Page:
NASSCOM CoE has recently incubated DronaMaps, which is powering command and control centers to support search & rescue missions with NDRF and other national and international bodies during natural calamities.
DronaMaps specialises in command-and-control centers that integrate existing information of a geography with a backbone of 3D drone maps and drone live feeds. This brings together in depth understanding of the area of interest with real time updates and visuals of the situation on the ground. Previously, DronaMaps has provided geospatial intelligence-based command and control centers to 7 states in India during the Covid 19 pandemic.
NDRF is the largest rescue force in the world and has been adopting innovative technology with the help of AGNIi and Invest India. As the disaster in Uttarakhand hit, DronaMaps’ command and control center enabled prioritisation and decision making on the ground, drastically cutting down the time and risk of reconnaissance. For example, areas which were 300-400m below the accessible region in steep slopes and could have taken hours to reach were surveyed with drones in a matter of minutes, all the while ensuring the safety of the rescue personnel. For on ground operations, eight to nine areas were prioritized based on data from high resolution 3D maps, live drone images, and videos. The 3D drone map enabled a simulation model of the flood, estimating the movement of the water. The real time visual feed helped identify structures with maximum damage, location of sewage grates etc. Signs of life amidst the debris were identified with advanced thermal sensors. During the reconnaissance phase of the rescue operations, drones helped assess if the tunnels were logged with water and strategise the safest approach.
Ayushi Mishra, COO & Co-Founder, DronaMaps, said that a geospatial analysis of the Chamoli glacier from high resolution satellite maps revealed that between the dates of 5th February and 10th February 2021, the area lost 135 sqkm of snow cover. According to estimates, the damage to Tapovan site is spread across 35 acres with assets washed out or with structural damage. This geospatial analysis aimed to recreate the entire chain of events starting from the source in Chamoli simulating the flow of water till Tapovan, identifying damage to assets in the path till Tapovan, and in the end a geospatial change tracking of the Tapovan area itself.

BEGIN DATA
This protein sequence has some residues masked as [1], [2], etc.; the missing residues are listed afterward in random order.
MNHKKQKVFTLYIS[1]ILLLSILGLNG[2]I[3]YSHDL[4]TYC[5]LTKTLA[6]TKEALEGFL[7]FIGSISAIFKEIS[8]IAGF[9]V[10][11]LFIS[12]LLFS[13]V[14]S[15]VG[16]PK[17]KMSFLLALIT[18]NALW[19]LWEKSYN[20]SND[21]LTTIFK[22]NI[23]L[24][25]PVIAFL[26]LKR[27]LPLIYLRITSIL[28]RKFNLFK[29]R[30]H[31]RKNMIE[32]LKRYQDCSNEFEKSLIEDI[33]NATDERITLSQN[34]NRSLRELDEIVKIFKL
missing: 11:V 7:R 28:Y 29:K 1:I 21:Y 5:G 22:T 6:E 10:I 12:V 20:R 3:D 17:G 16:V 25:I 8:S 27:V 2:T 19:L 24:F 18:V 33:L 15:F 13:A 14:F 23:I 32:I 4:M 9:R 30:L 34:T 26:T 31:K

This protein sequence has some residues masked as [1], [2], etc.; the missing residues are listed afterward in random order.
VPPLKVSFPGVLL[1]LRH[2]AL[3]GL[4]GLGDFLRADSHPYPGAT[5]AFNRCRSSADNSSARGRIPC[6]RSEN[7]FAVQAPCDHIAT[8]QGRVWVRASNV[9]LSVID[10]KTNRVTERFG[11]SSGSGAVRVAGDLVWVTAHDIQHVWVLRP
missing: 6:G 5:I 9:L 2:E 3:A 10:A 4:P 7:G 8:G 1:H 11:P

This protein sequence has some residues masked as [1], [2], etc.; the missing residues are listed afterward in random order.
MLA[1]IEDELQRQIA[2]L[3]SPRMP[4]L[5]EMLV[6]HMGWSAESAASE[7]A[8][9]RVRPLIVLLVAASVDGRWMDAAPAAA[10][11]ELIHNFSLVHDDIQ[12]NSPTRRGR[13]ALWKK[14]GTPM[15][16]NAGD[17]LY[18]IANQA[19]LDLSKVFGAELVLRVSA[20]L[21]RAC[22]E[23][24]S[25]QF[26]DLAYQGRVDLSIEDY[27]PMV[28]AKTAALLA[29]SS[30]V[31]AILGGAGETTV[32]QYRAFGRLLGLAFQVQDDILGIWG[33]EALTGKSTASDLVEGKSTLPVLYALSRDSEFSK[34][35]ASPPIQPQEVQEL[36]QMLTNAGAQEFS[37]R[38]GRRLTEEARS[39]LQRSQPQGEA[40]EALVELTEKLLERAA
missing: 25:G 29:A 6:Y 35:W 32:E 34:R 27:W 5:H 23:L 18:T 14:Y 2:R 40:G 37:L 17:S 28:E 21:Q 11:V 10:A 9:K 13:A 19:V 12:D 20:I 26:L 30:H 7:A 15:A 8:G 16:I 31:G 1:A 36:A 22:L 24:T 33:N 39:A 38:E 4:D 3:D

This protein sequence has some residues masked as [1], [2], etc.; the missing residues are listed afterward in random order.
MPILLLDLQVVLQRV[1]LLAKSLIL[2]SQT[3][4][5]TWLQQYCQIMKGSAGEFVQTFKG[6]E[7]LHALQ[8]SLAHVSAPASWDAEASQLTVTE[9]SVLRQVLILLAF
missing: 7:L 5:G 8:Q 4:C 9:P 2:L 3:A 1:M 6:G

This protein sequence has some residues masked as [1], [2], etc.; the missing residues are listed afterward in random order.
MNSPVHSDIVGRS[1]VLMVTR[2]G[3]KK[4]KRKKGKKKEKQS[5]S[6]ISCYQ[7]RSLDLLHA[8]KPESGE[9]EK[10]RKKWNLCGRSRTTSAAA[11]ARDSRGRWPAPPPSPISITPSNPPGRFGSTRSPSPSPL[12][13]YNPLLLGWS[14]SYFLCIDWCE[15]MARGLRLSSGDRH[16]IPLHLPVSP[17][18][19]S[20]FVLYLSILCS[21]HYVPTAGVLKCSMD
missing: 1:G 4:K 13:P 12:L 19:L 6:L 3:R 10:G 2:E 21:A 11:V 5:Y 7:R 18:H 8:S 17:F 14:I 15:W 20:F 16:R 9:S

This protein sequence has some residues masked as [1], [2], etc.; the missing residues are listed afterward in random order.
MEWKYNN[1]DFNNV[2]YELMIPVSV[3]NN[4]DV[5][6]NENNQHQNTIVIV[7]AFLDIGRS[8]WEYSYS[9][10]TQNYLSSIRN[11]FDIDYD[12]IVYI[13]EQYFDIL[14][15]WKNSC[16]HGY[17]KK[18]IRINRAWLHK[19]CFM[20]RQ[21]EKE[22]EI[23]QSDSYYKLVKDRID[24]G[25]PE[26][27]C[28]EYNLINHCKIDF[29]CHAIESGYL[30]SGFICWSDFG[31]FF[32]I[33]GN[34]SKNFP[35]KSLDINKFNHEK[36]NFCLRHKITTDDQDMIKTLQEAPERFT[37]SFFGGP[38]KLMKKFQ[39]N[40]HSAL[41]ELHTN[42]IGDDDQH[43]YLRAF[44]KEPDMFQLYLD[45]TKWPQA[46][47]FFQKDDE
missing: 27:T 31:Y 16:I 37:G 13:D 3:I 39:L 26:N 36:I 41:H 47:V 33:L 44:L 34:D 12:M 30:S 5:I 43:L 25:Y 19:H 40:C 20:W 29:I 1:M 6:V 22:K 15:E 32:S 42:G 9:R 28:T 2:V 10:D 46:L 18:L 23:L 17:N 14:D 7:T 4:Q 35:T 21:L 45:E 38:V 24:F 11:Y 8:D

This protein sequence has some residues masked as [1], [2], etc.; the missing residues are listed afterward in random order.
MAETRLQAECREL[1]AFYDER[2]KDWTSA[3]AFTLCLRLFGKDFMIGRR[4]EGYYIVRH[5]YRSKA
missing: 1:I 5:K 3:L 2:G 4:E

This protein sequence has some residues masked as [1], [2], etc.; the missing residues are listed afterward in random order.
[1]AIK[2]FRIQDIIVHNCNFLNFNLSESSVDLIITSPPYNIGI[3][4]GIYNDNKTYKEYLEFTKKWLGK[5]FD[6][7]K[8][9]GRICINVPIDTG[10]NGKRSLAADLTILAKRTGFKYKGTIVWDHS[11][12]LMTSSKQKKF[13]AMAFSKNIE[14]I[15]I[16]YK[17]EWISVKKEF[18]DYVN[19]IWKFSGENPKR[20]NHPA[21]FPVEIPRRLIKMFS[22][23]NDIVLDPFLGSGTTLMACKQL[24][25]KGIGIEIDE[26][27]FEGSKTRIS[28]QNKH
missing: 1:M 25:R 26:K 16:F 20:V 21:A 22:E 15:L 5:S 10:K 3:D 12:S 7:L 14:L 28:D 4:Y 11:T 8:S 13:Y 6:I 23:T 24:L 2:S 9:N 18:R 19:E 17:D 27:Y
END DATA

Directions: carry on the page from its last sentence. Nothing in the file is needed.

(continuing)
With the intention of assessing damage on the path and to understand the chain of events so we can potentially use this knowledge in the future to predict and enable preparedness for such events. The command-and-control center connected the entire on ground force with reliable and transparent information about the lay of the land.
Sudhanshu Mittal, Head-CoE Gurugram & Director – Technical Solutions, NASSCOM CoE said that drone technology has critical role to play in multiple areas. While we have already seen the tremendous benefits in disaster management, different areas like crowd management, crime tracking, crop estimation and condition analysis, urban disaster management, property mapping etc are some of the areas where drones can play critical role. Indian startups are developing highly advanced and innovative solutions which are suitable for Indian conditions. They have also demonstrated on-ground capability of addressing both peace time and disaster time challenges by working closely with relevant agencies. It is necessary that government agencies tap into this ecosystem and use these developed technologies, which will be great incentive for more players to come forward and develop more advanced solutions.
Ayushi further informed that with Covid19, DronaMaps had experience in providing quick technological support and during the Tapovan crisis, DronaMaps worked alongside multiple agencies like ITBP, NDRF, SDMA, and ISRO to provide research and analytical support. Executing a real time implementation of the future of Command-and-Control Centers during a disaster situation provides stress testing of how to incorporate emerging technology to bolster disaster management response on the ground. The learnings from the initiative would translate to an operational understanding of the requirements to apply such an implementation at scale– we can potentially track the condition of glaciers to predict future disasters of this nature, and real time dashboards with live updates increase efficiency of execution and minimise the human cost of such a disaster.